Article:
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If you think 2016 was a rough year in South African business as a result of political shenanigans, brace yourselves for the rest of 2017. Marius Oosthuizen, a business strategy expert at the Gordon Institute of Business Science, has looked into his crystal ball for an indication of what this year holds. The ANC succession race could play out in three ways, he reckons. The first route, and most likely if history is anything to go by, is one in which President Jacob Zuma clings to power and continues to embarrass his supporters. The second scenario would ease tension in the business community, with Cyril Ramaphosa forging ahead in the power stakes. The third option that is possible is what Oosthuizen refers to as the ANC wildcard: youthful Gauteng party elites staging a palace coup of sorts. This development would most likely catch opposition parties offguard and could help the ANC rebuild its support in metropolitan areas as well as potentially sparking investor optimism in what the long-term holds for South Africa. Whichever scenario unfolds, 2017 will be the year of ‘un-negotiated unsettlement’, predicts Oosthuizen. – Jackie Cameron
By Marius Oosthuizen*
2016 was a tough year for South Africa. It began with the after-shock of Nenegate, the unceremonious firing of former finance minister Nhlanhla Nene, and the brief appointment of Des van Rooyen as a so-called puppet minister at the hands of a seemingly captured president. Fortunately for South Africa’s economy, and for the integrity of the National Treasury, minister Pravin Gordhan was recalled and was able to stabilise the ship but only after a resultant R500bn wound to the economy.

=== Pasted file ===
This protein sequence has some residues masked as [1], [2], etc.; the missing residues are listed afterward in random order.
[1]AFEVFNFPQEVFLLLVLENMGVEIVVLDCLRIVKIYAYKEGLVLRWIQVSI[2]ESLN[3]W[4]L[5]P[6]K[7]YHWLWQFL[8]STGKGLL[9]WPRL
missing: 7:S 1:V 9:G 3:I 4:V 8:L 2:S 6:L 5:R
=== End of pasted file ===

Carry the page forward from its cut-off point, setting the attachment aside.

Minister Gordhan spent the bulk of 2016 fending off personal attacks in the form of legal absurdities and false accusations while bravely earning the title of “first citizen” for his efforts at easing investor concerns. Notwithstanding these blunders and own goals by the Zuma government, South Africa successfully averted a sovereign ratings downgrade in late November and drifted into the festive season with a sigh of relief. That was 2016 and we all agree, it was a horrible year in the life of our nation.
2017 brings with it the prospect of great uncertainty. South Africa is an open economy, our currency and markets are directly exposed to developments abroad. The post-Brexit fall-out, the likely dereliction of his assumed global leadership duties by US president Donald J. Trump, and the looming disintegration of the European Union in the years ahead, will ensure that the global environment remains volatile and uncertain. The Johannesburg Stock Exchange’s current resources boom will continue, buoyed by demand for investment havens.
Productive job creating investment will however remain aloof. Locally, the succession battle within the ANC will be overshadowed only by the unavoidable and likely spectacular collapse of the union federation COSATU – a facade that has long been held up as the ANC’s claim to be a vanguard for worker interests. Instead the reality is that, under the ANC in the last five years, the job market has been a bloodbath and the labour absorptive segments of the economy have stalled.
Scrambling for political survival, President Zuma will probably table a program of action to accelerate land reform on the basis of the expropriation bill. 2017 will be a messy political year and a costly economic one for South Africa. Expect a sovereign ratings downgrade by September if not sooner.
At this point, the future scenario for the country diverges into three distinct possibilities: